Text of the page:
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Advantages of tail-engines?

by 11thHeaven
Tags: advantages, tailengines
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11thHeaven
#1
Dec30-12, 04:52 PM
P: 45
I was just struck the other day by the question of why some planes are designed with the engines under the wings, and some are designed with the engines mounted on the tail. What are the relative advantages and disadvantages of such designs?
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Enthalpy
#2
Dec31-12, 07:29 PM
P: 661
Engines receive a nice flow or air under the wings, so they give their full thrust.

But at the rear, engines re-accelerates the air that the body made slower. Behind the plane, air speed is more uniform, which means less wasted power.

Much drag is produced at the wings and along the body, so pushing the wings transmits less force through the plane than pushing the aft.

If an engine explodes, consequences tend to be worse at the tail than under the wing.

Put together, tail-mounted engines are less fashionable these days. They could thrive again for the improved efficiency, especially at a lifting body or a wing-only design.
Alpha Floor
#3
Feb15-13, 10:58 AM
P: 37
Advantages of tail-mounted engines:

- They allow for a neat airflow around the wing, which enhances its aerodynamic properties (better performance, shorter take-off field)
- In case of engine failure, the torque the remaining engine generates is less than if it was wing-mounted, hence a smaller rudder is required.
- Reduced Foreign Object Damage (FOD) while on the ground.


Disadvantages of tail-mounted engines:

- They are harder and more expensive to service. Maintenance is an important factor.
- From a structural point of view, wing-mounted engines reduce the bending moment at the wing-fuselage joints when in-flight. On the ground it's the opposite.
- The engine weight is concentrated well aft of the aircraft's CG (unstable inertia, caution placing the payload etc)

Alpha Floor
#4
Feb15-13, 11:05 AM
P: 37
Advantages of tail-engines?

Quote Quote by Enthalpy View Post
Behind the plane, air speed is more uniform, which means less wasted power.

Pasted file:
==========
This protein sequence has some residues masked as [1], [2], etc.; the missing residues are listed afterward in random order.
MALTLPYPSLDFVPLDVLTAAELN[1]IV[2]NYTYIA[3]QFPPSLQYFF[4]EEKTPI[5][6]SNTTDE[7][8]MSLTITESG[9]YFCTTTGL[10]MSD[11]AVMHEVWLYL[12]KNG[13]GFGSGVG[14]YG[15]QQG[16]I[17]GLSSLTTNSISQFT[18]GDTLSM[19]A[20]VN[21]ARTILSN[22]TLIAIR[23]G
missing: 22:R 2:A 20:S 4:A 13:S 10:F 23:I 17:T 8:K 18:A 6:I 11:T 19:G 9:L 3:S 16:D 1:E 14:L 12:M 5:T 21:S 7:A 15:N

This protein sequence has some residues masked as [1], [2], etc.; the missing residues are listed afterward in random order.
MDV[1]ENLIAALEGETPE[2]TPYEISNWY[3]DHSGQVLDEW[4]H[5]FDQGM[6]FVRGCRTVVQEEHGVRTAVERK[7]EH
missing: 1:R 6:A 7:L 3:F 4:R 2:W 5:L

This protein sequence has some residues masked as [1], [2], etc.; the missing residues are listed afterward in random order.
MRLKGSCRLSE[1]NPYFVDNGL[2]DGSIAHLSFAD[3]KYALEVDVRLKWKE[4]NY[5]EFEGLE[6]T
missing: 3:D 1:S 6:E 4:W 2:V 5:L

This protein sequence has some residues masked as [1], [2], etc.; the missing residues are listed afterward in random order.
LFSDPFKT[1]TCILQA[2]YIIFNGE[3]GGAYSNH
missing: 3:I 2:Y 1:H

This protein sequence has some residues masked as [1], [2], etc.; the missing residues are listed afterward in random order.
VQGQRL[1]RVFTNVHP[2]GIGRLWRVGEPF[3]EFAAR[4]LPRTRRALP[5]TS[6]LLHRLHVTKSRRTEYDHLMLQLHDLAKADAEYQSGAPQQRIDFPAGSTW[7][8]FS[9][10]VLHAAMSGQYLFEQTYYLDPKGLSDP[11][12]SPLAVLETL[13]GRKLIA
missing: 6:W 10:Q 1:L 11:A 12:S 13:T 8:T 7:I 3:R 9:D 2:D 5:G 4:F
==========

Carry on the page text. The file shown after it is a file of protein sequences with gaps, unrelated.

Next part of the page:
I don't see the connection. You mean less power is wasted on a tail-mounted engine than on a wing-mounted engine?

Much drag is produced at the wings and along the body, so pushing the wings transmits less force through the plane than pushing the aft.
I don't understand this, would you explain it better please?
Aero51
#5
Feb15-13, 11:11 PM
P: 546
The pros:
1) Cleaner airflow over the main wing
2) Uninterrupted wing geometry
3) Possible weight reduction due to easier mounting
4) A longer fuselage (good or bad thing depending on design goals) =weight increase
5) Higher landing gear clearance
6) Possible improvement in flow over the tail (no jet engine wake and down wash to deal with)

Cons:
1) Moves CG Farther back - requires long fuselage = weight rise
2) harder maintenance access
3) Restricted to T-Tail design = can very easily stall at high AOA in main wing wake
4) Less uniform velocity profile at jet inlet
5) Positive induced moment on aircraft due to higher mounting of engines
6) Increased Wing Loading
7) Fuel injection into turbine requires more piping and pumps = more weight
Vadar2012
#6
Feb20-13, 06:57 PM
P: 208
What about wing mounted engines reduce the maximum deflection of the wings during dynamic loading, since they are placed on a node of the mode shapes. I think that's an important one for design decisions.
Vadar2012
#7
Feb21-13, 07:45 PM
P: 208
I kinda worded that badly. Wing mounted engines help change the mode shaped and natural frequency of the wings to a more desireable value. That'd be more accurate.
Alpha Floor
#8
Feb28-13, 03:45 PM
P: 37
Quote Quote by Vadar2012 View Post
I kinda worded that badly. Wing mounted engines help change the mode shaped and natural frequency of the wings to a more desireable value. That'd be more accurate.
You mean that a wing mounted engine will increase the speed at which flutter may occur?

While this can be possible, I don't think it's much of an advantage since the lowest speed at which flutter occurs is anyway higher than any design speed.
Aero51
#9
Feb28-13, 07:20 PM
P: 546
What about flutter at high angles of attack? Its pretty important when doing model testing, especially if they break...
:/
AlephZero
#10
Feb28-13, 08:45 PM
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Quote Quote by Alpha Floor View Post
While this can be possible, I don't think it's much of an advantage since the lowest speed at which flutter occurs is anyway higher than any design speed.
That is only true once you get the design right

For example in the early days of the 747, there were some issues getting three different engine desiigns to hang off the same wing without any flutter problems.


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